Moments You Realize You're a Chicagoan
As corrupt aldermen "Hinky Dink" Kenna famously stated, “Chicago ain’t no sissy town.” While our city isn’t as brutal as it was when he ruled the Levee District, not everyone is built to withstand more than a few years in Chicago before quietly slinking away to the suburbs. Those that manage to survive tend to find themselves pondering the age-old question: How long do you have to live in Chicago before you’re officially considered a Chicagoan? While there’s no universally accepted answer to that question you can rest assured you’re beginning to fit in with the natives quite nicely once you’ve experienced more than a few of the following.
You’re now physically (or psychologically?) incapable of strolling
After spending so many years learning how to efficiently push your way through sidewalks full of tourists, you’ve begun to realize that you’re now incapable of entering "leisurely stroll" mode. Romantic walk on the beach? Sure! Let’s just get around these slow walkers in front of us. Why are these idiots walking four across? Stick your elbows out and go around them... ugh, and this slow group in front of them, and... you know what? Let’s just sit down on this nice bench instead.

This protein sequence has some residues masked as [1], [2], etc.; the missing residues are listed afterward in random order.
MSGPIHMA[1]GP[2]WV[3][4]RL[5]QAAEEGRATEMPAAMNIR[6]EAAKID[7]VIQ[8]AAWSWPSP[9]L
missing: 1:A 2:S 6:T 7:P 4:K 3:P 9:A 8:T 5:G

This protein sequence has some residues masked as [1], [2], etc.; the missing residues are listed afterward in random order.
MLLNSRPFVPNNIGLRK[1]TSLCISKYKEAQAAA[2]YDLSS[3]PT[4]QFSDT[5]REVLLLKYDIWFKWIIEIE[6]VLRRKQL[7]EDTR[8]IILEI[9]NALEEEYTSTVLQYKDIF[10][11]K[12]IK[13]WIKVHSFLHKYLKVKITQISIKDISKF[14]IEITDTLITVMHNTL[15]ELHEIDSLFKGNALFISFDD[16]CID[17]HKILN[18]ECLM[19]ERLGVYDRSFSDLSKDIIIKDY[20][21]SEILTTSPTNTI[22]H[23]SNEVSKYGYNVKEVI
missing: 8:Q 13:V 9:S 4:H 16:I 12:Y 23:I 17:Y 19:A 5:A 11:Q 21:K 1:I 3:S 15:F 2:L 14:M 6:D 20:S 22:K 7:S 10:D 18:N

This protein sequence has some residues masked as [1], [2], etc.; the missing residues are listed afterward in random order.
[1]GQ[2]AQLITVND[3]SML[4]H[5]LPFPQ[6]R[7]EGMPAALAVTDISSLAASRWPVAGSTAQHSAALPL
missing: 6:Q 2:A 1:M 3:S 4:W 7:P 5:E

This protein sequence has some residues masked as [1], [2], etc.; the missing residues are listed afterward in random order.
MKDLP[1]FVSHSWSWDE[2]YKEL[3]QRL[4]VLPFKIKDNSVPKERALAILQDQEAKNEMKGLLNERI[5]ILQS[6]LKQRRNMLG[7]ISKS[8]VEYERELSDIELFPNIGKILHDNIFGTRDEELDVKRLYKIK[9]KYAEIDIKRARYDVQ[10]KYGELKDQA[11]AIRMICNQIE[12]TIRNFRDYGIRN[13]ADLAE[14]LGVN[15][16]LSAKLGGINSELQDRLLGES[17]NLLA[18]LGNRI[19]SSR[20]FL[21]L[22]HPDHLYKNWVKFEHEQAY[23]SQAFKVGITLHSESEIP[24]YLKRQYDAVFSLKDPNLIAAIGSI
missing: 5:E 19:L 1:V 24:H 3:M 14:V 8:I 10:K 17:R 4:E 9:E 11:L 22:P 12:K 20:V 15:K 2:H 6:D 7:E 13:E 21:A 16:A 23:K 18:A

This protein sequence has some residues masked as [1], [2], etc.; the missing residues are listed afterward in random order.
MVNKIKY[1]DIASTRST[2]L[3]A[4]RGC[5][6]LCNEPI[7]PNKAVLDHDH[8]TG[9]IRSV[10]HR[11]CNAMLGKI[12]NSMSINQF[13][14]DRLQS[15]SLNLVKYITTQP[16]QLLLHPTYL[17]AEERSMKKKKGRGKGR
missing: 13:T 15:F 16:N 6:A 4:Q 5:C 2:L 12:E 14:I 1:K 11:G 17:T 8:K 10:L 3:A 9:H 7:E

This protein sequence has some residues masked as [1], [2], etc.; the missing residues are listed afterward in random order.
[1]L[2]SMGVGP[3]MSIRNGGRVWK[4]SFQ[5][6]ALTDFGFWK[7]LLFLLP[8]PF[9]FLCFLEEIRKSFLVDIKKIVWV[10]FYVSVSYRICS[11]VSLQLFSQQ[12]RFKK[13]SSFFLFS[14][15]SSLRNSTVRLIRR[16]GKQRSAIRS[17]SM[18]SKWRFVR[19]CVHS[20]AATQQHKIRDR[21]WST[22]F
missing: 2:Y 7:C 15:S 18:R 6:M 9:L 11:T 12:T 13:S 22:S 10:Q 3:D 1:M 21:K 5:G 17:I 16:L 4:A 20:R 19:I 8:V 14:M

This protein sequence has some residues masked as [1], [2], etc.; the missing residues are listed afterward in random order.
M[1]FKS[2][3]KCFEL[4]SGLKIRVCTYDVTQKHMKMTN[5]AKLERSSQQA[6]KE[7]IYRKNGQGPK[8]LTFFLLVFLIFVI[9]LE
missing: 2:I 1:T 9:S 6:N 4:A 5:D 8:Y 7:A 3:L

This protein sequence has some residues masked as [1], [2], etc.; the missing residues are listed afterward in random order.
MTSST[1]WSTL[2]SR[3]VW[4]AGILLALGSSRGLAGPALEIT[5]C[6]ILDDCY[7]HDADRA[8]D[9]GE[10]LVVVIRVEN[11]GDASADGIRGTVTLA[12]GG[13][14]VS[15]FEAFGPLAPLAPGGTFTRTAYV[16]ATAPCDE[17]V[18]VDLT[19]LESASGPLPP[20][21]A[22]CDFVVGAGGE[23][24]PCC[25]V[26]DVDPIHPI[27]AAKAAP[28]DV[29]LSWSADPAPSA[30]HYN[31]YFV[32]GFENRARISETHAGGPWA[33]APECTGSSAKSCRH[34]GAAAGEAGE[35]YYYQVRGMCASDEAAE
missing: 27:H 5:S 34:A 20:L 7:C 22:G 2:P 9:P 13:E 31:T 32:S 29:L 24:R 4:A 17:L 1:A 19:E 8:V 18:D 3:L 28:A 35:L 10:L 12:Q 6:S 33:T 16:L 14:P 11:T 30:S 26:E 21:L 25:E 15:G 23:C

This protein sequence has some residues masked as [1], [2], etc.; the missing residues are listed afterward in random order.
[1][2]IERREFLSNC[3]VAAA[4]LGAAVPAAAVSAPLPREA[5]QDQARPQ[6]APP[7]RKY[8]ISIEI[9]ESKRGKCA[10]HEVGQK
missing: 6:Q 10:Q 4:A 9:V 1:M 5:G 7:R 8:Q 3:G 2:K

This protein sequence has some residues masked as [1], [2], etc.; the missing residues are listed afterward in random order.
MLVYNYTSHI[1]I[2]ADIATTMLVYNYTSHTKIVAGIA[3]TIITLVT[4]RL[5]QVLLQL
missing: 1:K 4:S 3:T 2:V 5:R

“Wrigleyville? Nah, I’ll just head home.”
There comes a time in every Chicagoan’s life when you suddenly realize that the amount of time you spend in Wrigleyville bars is directly proportional to the amount of time you’ve lived in this city. Maybe you were puked on by a girl who just moved here from Ohio, or perhaps you found yourself in the midst of a one-sided fistfight between an inebriated frat boy in an Iowa State T-shirt and a No Parking sign. Rest assured, we all have had some type of incident that makes us realize, “NOPE. Definitely too old to deal with this mess.”
You order pizza in another city and end up throwing it out
Pizza: It’s something so simple, yet so many places in the US still manage to make it inedible. I mean, seriously -- if my local dive bar can produce semi-decent pizza, how come pizza places outside of Chicago and the East Coast can’t manage to do the same? This is, without a doubt, one of life’s greatest mysteries.
“Deep-dish pizza? Huh... can’t remember the last time I ate it.”
The last time you ate deep-dish pizza was two years ago when your childhood best friend came to visit -- thin crust tavern-style pizza is now your go-to. A few months ago, you decided to order pizza from a national chain and spent the entire time pondering how weird it felt to eat pizza in pie slices after eating square cut pizza for so long. The next morning, you woke up filled with self-loathing and a horrendous stomachache.
Things like driveways and mild winters suddenly seem like foreign concepts
What would it be like to not have to fight for parking, to glide to work in the privacy of your own vehicle, or to not have to wear five layers during the winter? You can no longer remember, as for the last decade, you’ve spent approximately one hour each day squished against a stranger’s armpit in a urine-scented CTA car that alternates between slush coated or sweat filled depending on the season.
You discover that you’ve paid more than one month’s rent worth of parking tickets